Global financial markets have shifted into October and the final quarter of the year on edge, as investors look to tweak their portfolios for the last three months of the year.
Having come off the back of the worst quarter since 2011, European and U.S. markets have struggled for direction after a quarter and a month most investors would prefer to forget, as concerns about the Chinese economy, weak commodity prices and uncertainty about the direction of U.S. monetary policy weighed on sentiment.
Technical analysts are now looking at the fourth quarter with relative optimism, with hopes high for a a year-end rally across a number of sectors … but not before October sees a bit more selling.
There are a number of key dates to look out for when eyeing more volatility on the Dow Jones industrial average, notably October 5th and October 12th according to technician and chief market strategist at Signal Pro, Sandy Jadeja.
But after then, "this (volatility) lasts until 23rd October, so any rallies that I see at the moment, short-term traders just look to sell into these rallies," he said.
"I think once this has been flushed out, this is going to be a really great year to pick up some bargains. I am going in 2016 as a bull," he added.
Head of Technical Analysis at Cornerstone Macro, Carter Worth, said it would take some time to "change the psyche" of the markets after money has been lost, agreeing that markets need more time to heal before a "buy" signal kicks in.
UBS strategist Julian Emanuel said the investment bank had cut its 2015 year-end price target to 2,125 from 2,225.
He expects strength in equities during the "seasonally favorable" fourth quarter given the consistently solid U.S. economic backdrop, low rates and abundant corporate cash.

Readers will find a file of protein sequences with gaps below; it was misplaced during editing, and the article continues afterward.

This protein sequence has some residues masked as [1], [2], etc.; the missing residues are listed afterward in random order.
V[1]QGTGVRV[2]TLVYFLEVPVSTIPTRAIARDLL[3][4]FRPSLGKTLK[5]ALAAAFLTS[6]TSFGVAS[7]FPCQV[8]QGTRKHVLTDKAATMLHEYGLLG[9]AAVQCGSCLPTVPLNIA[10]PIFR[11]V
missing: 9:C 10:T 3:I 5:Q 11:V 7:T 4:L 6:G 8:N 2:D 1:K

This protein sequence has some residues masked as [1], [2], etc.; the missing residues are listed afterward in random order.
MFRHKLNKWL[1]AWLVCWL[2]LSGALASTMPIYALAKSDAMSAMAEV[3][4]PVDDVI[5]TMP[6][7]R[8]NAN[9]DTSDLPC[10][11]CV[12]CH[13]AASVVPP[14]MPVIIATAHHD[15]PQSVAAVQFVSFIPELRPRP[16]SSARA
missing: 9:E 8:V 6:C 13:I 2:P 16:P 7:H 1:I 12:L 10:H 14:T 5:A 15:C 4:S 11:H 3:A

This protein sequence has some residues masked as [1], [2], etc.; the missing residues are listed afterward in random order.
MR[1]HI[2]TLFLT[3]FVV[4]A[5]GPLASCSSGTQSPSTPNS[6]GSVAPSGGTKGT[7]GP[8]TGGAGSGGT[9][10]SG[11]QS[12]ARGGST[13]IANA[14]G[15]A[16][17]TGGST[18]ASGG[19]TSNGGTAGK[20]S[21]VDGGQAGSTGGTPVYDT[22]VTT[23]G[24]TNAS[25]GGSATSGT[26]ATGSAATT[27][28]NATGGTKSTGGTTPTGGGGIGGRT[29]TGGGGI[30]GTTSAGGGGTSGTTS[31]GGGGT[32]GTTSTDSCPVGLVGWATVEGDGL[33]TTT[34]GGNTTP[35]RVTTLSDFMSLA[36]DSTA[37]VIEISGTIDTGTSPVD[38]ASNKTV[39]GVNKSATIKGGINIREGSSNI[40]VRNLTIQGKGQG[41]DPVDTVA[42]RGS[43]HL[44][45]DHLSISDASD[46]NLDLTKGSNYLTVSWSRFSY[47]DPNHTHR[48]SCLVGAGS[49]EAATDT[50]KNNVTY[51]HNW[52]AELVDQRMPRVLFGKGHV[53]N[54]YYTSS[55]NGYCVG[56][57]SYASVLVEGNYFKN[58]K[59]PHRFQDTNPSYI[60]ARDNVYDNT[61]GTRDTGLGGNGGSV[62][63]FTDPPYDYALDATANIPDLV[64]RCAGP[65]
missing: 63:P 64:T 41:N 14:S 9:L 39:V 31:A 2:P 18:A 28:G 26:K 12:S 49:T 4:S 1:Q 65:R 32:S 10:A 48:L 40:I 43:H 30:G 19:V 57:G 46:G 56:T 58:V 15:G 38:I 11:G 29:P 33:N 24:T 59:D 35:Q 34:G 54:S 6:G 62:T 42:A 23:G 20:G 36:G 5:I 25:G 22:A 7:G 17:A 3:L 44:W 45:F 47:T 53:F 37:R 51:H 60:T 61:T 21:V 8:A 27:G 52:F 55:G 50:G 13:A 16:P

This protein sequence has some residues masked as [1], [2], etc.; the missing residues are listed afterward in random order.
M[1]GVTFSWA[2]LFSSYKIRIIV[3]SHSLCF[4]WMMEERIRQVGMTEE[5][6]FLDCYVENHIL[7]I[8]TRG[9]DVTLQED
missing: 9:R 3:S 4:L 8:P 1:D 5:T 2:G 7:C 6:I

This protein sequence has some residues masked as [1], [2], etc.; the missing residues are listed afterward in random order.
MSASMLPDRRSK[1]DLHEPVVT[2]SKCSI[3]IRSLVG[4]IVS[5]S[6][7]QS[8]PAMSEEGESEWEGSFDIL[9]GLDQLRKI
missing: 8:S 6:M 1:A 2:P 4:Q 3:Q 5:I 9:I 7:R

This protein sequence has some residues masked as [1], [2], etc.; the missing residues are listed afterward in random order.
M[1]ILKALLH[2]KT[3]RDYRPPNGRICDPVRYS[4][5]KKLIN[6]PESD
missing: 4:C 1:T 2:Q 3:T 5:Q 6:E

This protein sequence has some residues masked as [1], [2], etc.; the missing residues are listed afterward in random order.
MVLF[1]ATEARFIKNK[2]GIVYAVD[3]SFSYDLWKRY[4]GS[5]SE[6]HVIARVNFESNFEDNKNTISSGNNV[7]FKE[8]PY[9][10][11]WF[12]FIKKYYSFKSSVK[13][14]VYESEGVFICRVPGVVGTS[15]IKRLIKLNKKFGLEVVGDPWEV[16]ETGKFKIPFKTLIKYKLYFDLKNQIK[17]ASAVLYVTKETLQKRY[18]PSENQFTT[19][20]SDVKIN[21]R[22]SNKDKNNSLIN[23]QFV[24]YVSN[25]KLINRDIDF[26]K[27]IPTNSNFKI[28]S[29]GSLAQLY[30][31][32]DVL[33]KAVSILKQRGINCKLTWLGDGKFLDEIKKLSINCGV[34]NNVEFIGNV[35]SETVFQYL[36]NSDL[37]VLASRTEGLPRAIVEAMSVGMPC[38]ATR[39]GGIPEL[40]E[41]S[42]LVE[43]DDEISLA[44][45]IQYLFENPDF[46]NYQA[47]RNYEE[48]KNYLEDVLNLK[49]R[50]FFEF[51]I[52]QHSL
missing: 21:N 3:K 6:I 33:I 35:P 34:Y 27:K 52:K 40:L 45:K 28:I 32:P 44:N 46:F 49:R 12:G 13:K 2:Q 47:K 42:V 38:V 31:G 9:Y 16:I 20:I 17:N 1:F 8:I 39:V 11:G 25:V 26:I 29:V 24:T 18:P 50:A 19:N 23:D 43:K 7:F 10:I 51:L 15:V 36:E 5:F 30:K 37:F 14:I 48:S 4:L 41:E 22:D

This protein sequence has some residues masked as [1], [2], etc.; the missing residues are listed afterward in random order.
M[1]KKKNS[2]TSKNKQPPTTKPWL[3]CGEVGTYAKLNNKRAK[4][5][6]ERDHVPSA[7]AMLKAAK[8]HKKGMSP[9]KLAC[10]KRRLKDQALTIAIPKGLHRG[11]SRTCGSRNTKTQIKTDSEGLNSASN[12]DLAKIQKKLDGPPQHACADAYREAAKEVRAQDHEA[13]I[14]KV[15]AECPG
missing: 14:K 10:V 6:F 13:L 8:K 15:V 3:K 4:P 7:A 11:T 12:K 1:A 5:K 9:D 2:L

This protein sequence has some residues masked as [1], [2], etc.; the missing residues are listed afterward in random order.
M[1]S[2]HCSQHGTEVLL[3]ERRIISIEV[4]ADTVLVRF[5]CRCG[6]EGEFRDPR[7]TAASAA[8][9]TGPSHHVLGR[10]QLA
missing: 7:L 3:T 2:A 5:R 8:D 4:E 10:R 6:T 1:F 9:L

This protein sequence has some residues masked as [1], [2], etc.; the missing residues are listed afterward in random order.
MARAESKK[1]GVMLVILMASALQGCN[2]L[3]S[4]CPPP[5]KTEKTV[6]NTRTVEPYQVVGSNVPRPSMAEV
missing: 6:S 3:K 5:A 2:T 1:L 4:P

"But the uncertainty overhang of politics in Washington is expected to delay the market's moving to new high ground until 2016, as was the case during 2011's ultimately resolved Debt Ceiling Crisis," Emanuel said.
U.S. oil prices tumbled below $40 a barrel in august for the first time since 2009 as U.S. oil producers remained resilient in their efforts to pump crude near record levels.
Jadeja predicts that U.S. crude may dip below the 2003 level of around $37 per barrel, but he is bullish long term.
"We may drop a bit below, any oil stocks or the oil sector until November. Seasonally that has been very weak. But coming into November we could go down to $33, but long term I am going to become a buyer of oil," he said.
Jadeja said 6,250 is the key level to watch on London's FTSE 100 and anticipates a bullish scenario from the end of the month and the start of November. The FTSE gained around 0.8 percent on Thursday to trade around 6,112.
"On the FTSE 100, I would like to see the market close at least for three days above the 6,250 level, that is the key retracement on the upside," Jadeja said.